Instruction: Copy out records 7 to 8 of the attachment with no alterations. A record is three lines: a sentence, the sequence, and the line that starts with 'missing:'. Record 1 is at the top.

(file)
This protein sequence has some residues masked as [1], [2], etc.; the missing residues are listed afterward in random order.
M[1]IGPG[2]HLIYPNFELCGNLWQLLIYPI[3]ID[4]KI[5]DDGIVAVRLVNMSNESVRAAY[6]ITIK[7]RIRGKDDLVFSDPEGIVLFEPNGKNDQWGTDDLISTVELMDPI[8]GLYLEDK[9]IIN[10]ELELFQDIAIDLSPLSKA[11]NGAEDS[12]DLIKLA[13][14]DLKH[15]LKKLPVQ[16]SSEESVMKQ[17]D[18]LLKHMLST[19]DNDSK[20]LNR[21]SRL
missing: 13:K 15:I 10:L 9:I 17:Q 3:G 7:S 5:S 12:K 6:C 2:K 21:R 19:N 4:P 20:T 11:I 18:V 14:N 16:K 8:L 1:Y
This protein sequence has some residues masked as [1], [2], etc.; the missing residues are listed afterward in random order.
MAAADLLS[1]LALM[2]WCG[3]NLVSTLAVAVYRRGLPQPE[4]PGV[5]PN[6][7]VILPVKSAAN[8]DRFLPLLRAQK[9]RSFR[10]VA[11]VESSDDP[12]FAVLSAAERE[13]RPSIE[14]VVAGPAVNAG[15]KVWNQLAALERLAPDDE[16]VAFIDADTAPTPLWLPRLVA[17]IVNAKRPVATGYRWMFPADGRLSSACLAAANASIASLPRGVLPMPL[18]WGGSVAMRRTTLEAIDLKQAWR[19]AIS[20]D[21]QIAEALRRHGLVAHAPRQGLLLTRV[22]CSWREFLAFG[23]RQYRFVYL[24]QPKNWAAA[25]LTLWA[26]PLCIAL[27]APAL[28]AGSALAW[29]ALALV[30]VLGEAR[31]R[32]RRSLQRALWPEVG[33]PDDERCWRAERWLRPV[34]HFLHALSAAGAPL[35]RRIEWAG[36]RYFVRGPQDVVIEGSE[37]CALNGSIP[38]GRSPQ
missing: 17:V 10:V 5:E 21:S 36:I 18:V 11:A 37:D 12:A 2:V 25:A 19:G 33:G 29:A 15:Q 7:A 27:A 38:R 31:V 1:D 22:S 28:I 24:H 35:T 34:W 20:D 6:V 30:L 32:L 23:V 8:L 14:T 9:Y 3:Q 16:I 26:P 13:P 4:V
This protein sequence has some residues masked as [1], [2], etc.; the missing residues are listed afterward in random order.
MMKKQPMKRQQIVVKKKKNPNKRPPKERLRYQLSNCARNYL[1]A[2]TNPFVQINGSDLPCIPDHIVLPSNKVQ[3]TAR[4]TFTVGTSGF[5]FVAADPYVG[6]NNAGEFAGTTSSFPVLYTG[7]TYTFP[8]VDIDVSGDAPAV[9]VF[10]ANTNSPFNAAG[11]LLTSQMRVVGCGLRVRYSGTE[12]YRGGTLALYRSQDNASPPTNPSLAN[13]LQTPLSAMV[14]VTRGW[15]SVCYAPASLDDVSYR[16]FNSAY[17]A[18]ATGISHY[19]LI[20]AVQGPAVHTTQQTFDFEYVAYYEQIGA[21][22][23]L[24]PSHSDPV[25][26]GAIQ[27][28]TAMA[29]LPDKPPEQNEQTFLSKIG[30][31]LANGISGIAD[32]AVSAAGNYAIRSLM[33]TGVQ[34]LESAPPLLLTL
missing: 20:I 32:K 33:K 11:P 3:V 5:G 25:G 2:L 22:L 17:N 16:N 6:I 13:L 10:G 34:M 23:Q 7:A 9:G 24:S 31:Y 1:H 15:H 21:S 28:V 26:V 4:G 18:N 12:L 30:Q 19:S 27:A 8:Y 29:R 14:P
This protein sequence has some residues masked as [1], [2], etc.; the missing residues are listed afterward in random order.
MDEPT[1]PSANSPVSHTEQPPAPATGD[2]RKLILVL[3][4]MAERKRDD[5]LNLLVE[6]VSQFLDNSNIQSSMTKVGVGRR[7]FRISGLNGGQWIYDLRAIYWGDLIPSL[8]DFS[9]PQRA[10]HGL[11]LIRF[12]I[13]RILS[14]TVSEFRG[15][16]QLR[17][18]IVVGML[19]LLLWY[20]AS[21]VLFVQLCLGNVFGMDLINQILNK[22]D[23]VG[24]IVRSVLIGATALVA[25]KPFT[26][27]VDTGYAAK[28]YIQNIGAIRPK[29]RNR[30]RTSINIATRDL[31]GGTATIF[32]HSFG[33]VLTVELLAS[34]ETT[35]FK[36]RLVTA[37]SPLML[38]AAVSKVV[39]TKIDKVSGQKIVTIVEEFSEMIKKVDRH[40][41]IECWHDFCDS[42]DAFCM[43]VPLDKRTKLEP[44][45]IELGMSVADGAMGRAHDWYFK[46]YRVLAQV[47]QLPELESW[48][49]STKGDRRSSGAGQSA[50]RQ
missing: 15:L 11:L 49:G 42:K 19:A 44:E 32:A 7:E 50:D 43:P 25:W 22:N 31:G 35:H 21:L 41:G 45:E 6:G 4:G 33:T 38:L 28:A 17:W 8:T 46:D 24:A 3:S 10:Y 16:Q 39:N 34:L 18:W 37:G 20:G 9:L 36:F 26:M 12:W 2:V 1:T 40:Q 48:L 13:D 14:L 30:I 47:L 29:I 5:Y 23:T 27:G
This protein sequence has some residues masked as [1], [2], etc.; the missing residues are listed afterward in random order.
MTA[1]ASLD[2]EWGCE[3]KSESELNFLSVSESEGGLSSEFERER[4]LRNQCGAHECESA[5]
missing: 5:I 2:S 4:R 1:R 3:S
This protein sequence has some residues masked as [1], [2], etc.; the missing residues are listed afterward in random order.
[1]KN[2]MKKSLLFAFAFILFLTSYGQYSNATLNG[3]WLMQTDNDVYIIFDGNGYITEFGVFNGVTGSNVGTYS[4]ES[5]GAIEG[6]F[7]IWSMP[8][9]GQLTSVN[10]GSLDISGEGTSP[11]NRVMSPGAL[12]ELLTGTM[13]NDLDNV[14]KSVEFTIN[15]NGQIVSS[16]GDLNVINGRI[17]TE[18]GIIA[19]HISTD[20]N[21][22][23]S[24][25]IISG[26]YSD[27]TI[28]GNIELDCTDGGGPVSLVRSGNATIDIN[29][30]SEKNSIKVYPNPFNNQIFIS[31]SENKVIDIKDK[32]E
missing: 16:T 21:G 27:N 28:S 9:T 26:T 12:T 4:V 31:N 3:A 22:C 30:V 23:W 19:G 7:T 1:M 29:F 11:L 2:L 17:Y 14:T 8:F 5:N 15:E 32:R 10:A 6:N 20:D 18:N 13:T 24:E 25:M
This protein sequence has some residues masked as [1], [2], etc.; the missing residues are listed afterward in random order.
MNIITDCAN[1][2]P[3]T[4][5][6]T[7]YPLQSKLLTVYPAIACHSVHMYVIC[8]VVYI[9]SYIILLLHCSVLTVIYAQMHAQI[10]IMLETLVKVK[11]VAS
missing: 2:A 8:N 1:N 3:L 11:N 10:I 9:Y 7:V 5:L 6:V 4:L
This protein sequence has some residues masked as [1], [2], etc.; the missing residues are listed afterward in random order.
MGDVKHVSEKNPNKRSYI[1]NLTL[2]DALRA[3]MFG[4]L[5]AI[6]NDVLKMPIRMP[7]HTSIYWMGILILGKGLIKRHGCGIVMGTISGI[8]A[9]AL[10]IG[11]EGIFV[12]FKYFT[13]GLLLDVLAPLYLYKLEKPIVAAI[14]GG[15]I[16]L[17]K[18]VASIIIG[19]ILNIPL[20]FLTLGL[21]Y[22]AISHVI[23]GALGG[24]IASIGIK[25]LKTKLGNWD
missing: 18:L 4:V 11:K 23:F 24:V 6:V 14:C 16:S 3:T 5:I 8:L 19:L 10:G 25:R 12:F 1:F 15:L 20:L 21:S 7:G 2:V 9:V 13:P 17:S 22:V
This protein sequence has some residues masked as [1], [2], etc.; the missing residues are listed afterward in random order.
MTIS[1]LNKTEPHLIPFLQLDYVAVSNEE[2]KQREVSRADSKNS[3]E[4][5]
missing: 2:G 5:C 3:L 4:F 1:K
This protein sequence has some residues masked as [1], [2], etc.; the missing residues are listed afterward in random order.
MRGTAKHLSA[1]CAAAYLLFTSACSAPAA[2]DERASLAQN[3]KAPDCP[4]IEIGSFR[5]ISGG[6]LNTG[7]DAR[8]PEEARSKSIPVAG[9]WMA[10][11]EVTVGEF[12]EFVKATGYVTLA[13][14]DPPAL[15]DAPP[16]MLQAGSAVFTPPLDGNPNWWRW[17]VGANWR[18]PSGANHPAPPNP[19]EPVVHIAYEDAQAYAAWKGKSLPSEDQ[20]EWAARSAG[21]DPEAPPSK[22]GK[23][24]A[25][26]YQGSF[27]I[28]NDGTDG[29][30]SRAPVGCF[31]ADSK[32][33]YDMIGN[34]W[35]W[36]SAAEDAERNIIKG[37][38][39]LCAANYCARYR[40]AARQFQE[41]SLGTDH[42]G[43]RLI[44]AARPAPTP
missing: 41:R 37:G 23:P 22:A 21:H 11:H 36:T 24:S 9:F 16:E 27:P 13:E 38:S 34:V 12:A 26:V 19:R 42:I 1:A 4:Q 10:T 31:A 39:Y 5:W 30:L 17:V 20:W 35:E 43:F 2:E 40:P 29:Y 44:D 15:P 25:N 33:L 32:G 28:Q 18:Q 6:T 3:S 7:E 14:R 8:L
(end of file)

This protein sequence has some residues masked as [1], [2], etc.; the missing residues are listed afterward in random order.
MNIITDCAN[1][2]P[3]T[4][5][6]T[7]YPLQSKLLTVYPAIACHSVHMYVIC[8]VVYI[9]SYIILLLHCSVLTVIYAQMHAQI[10]IMLETLVKVK[11]VAS
missing: 2:A 8:N 1:N 3:L 11:N 10:I 9:Y 7:V 5:L 6:V 4:L
This protein sequence has some residues masked as [1], [2], etc.; the missing residues are listed afterward in random order.
MGDVKHVSEKNPNKRSYI[1]NLTL[2]DALRA[3]MFG[4]L[5]AI[6]NDVLKMPIRMP[7]HTSIYWMGILILGKGLIKRHGCGIVMGTISGI[8]A[9]AL[10]IG[11]EGIFV[12]FKYFT[13]GLLLDVLAPLYLYKLEKPIVAAI[14]GG[15]I[16]L[17]K[18]VASIIIG[19]ILNIPL[20]FLTLGL[21]Y[22]AISHVI[23]GALGG[24]IASIGIK[25]LKTKLGNWD
missing: 18:L 4:V 11:K 23:F 24:V 6:V 14:C 16:S 3:T 5:I 8:L 19:L 10:G 25:R 12:F 1:F 15:L 20:L 21:S 7:G 2:V 9:V 13:P 17:S 22:V